if row not in newrows:                          # if row is new, then:
                    newrows.append(row)                         # add it!
        out_file = (base_out + frag + ext)    
        with open(out_file, 'w', encoding='utf8', newline='') as output:
            is_first_row = True
            writer = csv.DictWriter(output, delimiter=',', fieldnames=['id', 'subClassOf', 'parent'])                 
    print('File dup removals now complete.')   

Again, if your environment is set up right (and pay attention to the new settings in!), you can run:


The dup_remover function takes about 1 hour to run on a conventional desktop cycling across all available typologies. The few largest typologies take the bulk of time. More than half of the smallest typologies run in under a minute. This profile shows that prior to some memory threshold that performance screams, but larger sets (as we have seen elsewhere) require much longer periods of time. Two of the largest typologies, Generals and Manifestations, each take about 8 minutes to run.

(For just occasional use, this looks acceptable to me. If it continues to be too lengthy, my next test would be to ingest the rows as set members. Members of a Python set are unique, are intended to be immutable when defined, and are hashed for greater retrieval speed. You can’t use this approach if maintaining row order (or set member) order is important, but in our case, it does not matter what order our class structure triples are ingested. If I refactor this function, I will first try this approach.)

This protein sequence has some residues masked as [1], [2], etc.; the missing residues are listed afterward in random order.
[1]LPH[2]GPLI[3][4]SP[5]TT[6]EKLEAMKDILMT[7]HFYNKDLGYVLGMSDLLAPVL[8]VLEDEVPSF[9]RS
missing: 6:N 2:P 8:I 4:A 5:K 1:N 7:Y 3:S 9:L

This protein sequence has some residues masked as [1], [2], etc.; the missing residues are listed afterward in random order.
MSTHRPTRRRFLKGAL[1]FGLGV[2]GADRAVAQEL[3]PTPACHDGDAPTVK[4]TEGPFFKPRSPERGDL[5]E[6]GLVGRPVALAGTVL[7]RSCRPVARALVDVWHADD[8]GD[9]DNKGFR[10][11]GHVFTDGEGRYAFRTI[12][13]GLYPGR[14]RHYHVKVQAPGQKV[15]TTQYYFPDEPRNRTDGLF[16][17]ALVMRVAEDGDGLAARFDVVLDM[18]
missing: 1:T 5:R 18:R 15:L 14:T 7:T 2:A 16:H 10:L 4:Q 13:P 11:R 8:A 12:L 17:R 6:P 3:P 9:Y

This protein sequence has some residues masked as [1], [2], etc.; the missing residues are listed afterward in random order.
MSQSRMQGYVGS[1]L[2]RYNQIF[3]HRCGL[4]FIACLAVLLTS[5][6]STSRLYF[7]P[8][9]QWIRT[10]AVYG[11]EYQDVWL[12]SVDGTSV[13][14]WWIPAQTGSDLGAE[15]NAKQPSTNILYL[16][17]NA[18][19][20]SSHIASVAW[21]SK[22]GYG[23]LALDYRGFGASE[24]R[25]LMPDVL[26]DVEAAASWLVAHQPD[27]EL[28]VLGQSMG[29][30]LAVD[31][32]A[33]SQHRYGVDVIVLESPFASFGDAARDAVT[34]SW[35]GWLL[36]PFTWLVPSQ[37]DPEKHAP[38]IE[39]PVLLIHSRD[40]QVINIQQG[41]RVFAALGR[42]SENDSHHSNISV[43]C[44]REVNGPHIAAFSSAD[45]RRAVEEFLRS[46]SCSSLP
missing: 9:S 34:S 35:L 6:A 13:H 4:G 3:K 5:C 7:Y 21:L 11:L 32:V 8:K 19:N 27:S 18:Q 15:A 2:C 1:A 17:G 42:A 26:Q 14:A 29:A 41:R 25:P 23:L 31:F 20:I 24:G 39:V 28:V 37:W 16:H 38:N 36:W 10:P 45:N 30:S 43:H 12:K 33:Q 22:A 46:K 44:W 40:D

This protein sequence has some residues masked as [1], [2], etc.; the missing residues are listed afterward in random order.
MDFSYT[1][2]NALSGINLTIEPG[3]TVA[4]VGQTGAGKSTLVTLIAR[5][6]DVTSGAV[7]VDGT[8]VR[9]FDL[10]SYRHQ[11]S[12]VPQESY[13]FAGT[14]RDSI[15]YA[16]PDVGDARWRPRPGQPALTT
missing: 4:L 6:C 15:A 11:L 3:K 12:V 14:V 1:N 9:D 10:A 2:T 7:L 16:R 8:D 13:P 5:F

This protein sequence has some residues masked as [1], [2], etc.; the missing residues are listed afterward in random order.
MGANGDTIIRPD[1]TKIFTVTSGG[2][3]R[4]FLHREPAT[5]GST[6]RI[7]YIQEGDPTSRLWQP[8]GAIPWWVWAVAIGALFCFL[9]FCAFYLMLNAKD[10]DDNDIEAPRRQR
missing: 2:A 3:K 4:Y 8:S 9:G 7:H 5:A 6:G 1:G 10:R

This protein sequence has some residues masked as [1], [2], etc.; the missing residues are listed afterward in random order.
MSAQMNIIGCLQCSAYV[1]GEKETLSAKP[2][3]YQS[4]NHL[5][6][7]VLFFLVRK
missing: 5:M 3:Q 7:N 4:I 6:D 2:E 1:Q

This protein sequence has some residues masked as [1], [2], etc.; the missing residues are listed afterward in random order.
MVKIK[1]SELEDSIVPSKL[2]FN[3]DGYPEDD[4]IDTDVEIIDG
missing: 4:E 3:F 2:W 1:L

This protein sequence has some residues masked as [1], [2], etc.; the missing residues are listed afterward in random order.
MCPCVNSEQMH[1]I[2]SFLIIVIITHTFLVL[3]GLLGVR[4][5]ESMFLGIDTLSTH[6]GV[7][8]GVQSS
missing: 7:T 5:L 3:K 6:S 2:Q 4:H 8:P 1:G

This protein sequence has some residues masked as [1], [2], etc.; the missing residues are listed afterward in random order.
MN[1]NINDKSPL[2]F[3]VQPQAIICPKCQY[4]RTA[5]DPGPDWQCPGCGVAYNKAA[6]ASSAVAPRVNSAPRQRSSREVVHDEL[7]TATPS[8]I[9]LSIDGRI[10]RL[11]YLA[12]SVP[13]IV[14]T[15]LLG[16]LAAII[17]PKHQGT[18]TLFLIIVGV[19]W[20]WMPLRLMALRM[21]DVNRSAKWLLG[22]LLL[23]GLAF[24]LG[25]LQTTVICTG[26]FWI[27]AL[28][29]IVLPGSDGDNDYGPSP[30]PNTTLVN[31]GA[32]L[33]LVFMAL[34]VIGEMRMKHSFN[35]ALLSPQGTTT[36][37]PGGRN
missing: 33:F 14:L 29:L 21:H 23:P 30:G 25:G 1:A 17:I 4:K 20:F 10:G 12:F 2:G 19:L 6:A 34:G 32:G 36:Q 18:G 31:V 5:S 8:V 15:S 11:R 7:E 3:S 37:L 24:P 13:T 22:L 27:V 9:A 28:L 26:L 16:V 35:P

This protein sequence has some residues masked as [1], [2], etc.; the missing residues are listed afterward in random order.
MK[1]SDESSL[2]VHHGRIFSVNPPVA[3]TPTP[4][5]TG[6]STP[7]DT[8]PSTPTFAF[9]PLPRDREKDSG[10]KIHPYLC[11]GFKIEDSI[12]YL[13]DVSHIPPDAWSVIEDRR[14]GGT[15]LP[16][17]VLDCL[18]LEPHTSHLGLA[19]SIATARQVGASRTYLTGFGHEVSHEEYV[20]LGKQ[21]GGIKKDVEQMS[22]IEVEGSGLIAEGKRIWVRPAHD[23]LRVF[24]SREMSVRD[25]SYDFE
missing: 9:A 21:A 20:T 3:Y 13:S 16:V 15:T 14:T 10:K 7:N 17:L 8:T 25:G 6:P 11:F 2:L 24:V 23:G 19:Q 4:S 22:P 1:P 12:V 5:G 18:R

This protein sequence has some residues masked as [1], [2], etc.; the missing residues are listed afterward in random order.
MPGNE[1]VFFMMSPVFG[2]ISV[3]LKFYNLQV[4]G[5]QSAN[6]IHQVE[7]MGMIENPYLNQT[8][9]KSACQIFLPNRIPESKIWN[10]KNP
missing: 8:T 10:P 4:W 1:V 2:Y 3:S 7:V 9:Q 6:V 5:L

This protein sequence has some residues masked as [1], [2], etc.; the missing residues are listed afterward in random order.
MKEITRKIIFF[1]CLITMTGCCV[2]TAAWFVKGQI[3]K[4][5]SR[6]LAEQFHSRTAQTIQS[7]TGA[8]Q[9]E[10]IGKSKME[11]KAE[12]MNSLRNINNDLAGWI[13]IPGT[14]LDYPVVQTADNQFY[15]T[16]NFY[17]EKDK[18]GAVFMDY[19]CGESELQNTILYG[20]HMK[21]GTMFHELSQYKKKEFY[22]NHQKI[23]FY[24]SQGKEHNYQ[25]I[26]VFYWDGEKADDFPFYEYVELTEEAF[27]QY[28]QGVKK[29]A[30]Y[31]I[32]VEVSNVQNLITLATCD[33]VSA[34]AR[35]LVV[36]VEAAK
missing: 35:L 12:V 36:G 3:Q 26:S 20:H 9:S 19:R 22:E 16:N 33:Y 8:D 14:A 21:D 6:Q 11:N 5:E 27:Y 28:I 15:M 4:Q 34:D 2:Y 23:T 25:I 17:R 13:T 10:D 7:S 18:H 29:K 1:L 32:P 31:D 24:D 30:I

These runs across all KBpedia typologies show that nearly 12% of all rows across the files are duplicate ones. Because of the lag in performance at larger sizes, removal of duplicates probably makes best sense for the largest typologies, and ones you expect to use multiple times, in order to justify the upfront time to remove duplicates.

We will place this routine in the utils module.

Unions and Intersections Across Typologies

In the same vein as removing duplicates within a typology, as our example just above did, we can also look to remove duplicates across a group of typologies. By using the set notation just discussed, we can also do intersections or other set operations. These kinds of operations have applications beyond duplicate checking down the road.